I hate cooking and love social media, so I couldn’t have been happier when I came across an ad for vegan meal delivery service Splendid Spoon on Instagram. The program seemed promising—it appeared that a few of my friends had liked the ad (something I always wonder if is reality or simply a spam bot), and a quick Google yielded positive reviews and accounts of weight loss. My rudimentary research convinced me: It was time to start spooning.
Did I take a look at the menu? Did I consult my physician? Don’t be silly—I’m a millennial.
When the package arrived, I was beyond pleased. Unpacking the refrigerated box was like some sort of carb-conscious Christmas, each offering more appealingly named than the last: Cacao Almond Smoothie. Masala Khichri. Beet Balsamic Bisque. I could feel myself getting healthier already.
Having had a bacon, egg and cheese bagel that morning, I decided to wait a day to begin the program. I woke up the next day eager to start my journey into plant-based bliss, beginning, as I was told, with my intention: “Make your mornings more mindful,” the instructional materials said. “Take a moment to pause, breathe, and state or write your intention before you have breakfast. This practice shifts your perspective and centers your day.”
I wasn’t sure what my intention was beyond to try the first smoothie, so I stumbled through a sort of internal gratitude journal as I twisted the cap off of the PB Maca selection. It was pretty good, but not quite as peanut buttery as I’d hoped. I sipped it while checking email—admittedly not so mindfully—but I felt alright. It was certainly better than my two default breakfasts: fast food or air.
By around 11:30, though, I was starving. I usually eat around 1:15, but I wandered into the kitchen a little before noon, curious to see what the “plant-based bowl” would bring. As the Cumin Sweet Potato soup was heating up, I reviewed the mindfulness instructions for my second meal of the day: I was to eat lunch with my non-dominant hand, free of all distractions.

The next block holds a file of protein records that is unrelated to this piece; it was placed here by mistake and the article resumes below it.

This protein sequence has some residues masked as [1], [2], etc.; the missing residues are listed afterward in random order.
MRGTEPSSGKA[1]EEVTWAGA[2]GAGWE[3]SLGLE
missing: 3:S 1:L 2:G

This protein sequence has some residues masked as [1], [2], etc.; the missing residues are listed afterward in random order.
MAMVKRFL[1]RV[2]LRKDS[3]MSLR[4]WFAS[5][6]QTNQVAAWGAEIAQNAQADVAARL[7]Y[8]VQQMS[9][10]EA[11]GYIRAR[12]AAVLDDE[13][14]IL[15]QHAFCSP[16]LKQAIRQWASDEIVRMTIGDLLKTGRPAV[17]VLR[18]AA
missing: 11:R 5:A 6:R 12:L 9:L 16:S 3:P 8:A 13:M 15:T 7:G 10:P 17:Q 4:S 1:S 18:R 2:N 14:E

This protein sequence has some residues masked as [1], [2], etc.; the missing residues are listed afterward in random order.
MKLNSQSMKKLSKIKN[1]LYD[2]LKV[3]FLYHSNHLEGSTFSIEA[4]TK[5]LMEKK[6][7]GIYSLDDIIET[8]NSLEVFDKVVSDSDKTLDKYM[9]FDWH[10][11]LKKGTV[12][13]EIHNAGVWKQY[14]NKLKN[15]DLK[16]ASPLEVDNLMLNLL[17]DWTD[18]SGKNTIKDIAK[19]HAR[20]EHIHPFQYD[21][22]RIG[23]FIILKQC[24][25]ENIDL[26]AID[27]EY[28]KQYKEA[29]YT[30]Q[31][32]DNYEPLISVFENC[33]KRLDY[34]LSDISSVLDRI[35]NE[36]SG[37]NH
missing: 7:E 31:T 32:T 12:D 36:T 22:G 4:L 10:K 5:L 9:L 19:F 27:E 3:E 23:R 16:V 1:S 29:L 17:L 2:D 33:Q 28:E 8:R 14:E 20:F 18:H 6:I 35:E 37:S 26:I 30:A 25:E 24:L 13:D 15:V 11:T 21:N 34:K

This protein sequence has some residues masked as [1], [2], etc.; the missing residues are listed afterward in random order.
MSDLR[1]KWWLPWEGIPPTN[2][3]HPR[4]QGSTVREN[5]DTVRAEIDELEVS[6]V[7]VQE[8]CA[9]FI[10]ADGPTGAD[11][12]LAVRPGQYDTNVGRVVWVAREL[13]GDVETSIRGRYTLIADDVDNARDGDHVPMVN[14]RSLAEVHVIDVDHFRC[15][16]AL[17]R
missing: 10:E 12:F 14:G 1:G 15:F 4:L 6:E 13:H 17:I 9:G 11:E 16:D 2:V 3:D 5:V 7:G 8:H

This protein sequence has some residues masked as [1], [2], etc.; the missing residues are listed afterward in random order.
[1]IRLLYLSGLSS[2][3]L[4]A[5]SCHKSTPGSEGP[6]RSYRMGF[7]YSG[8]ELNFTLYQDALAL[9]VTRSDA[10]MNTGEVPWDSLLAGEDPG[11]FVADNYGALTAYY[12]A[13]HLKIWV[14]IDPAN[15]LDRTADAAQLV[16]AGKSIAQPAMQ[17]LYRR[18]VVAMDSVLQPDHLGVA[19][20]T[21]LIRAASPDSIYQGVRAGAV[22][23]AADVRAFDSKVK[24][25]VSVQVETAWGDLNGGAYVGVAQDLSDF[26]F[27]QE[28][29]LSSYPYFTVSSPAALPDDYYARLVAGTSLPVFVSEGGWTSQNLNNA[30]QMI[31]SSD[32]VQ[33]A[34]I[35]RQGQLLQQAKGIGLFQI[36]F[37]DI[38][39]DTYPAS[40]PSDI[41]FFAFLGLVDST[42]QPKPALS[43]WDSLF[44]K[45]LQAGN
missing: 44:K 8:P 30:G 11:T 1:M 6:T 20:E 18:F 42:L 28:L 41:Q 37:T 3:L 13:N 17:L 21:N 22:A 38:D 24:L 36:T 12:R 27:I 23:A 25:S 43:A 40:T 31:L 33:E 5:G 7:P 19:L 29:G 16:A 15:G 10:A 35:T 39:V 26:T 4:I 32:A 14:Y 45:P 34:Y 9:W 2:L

Reader, I could not. For starters, eating soup is hard enough as it is. Using my left hand resulted in significant spillage, and I felt anything but relaxed as liquefied sweet potatoes seeped toward my closed laptop. Within minutes, the mess was mopped up, my email open, and my spoon in the dominant hand where it belonged.
Things did not get better on the mindfulness front (honestly, I pretty much gave up after day one), but I did enjoy the meals overall. The smoothies were particularly tasty, and though one or two of the bowls weren’t my thing, they were certainly sufficient (and a few delicious, like the red lentil dal and chana potato stew).
A word to the wise, though—the calorie counts of these meals are not high. Each smoothie and bowl was between about 200-400 calories, meaning even those on a restricted-cal diet would need to have a pretty hefty dinner to make up the deficit. (As a result, I lost about five pounds, which was indeed splendid.)
Would I Spoon again? Probably, if I was feeling both unhealthy and unfettered on the cashflow front. (The program is a nothing-to-sneeze at $135/week.) While I see the purpose of mindful eating, however, its presentation just didn’t feel practical to me, particularly in an office setting. But hey—maybe I just need to reset my intention.